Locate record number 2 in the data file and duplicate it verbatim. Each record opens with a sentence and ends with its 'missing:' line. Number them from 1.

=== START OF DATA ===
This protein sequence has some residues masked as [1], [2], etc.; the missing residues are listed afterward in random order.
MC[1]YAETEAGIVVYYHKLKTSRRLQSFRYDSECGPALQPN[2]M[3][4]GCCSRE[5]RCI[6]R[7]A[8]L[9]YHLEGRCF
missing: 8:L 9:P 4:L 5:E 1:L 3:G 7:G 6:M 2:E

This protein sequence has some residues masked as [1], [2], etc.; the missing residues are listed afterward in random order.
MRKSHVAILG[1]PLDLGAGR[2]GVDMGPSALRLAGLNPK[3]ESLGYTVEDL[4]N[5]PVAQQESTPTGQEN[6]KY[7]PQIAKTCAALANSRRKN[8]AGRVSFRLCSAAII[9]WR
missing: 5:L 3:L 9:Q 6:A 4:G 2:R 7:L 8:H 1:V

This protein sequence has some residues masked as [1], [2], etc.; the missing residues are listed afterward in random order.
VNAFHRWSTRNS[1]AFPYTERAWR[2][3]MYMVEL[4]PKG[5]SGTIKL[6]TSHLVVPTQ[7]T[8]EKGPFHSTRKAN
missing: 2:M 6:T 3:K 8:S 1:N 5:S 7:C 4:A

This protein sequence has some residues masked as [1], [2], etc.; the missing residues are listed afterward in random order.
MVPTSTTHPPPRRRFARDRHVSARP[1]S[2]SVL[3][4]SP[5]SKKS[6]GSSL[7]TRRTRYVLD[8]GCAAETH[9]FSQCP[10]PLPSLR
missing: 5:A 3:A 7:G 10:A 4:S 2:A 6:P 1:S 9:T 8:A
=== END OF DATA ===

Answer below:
This protein sequence has some residues masked as [1], [2], etc.; the missing residues are listed afterward in random order.
MRKSHVAILG[1]PLDLGAGR[2]GVDMGPSALRLAGLNPK[3]ESLGYTVEDL[4]N[5]PVAQQESTPTGQEN[6]KY[7]PQIAKTCAALANSRRKN[8]AGRVSFRLCSAAII[9]WR
missing: 5:L 3:L 9:Q 6:A 4:G 2:R 7:L 8:H 1:V